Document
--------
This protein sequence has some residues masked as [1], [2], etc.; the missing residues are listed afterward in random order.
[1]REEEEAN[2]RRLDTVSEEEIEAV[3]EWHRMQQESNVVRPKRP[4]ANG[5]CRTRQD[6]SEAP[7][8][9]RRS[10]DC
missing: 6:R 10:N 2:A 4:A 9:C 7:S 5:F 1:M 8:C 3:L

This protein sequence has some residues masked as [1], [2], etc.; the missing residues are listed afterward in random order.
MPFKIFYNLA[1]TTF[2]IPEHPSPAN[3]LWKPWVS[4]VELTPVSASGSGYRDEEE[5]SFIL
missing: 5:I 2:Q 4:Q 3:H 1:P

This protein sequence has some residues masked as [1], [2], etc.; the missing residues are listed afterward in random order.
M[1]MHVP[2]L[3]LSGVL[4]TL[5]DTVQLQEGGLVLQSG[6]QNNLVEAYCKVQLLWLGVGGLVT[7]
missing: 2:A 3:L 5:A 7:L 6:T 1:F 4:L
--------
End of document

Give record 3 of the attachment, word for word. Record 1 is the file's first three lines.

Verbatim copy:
This protein sequence has some residues masked as [1], [2], etc.; the missing residues are listed afterward in random order.
M[1]MHVP[2]L[3]LSGVL[4]TL[5]DTVQLQEGGLVLQSG[6]QNNLVEAYCKVQLLWLGVGGLVT[7]
missing: 2:A 3:L 5:A 7:L 6:T 1:F 4:L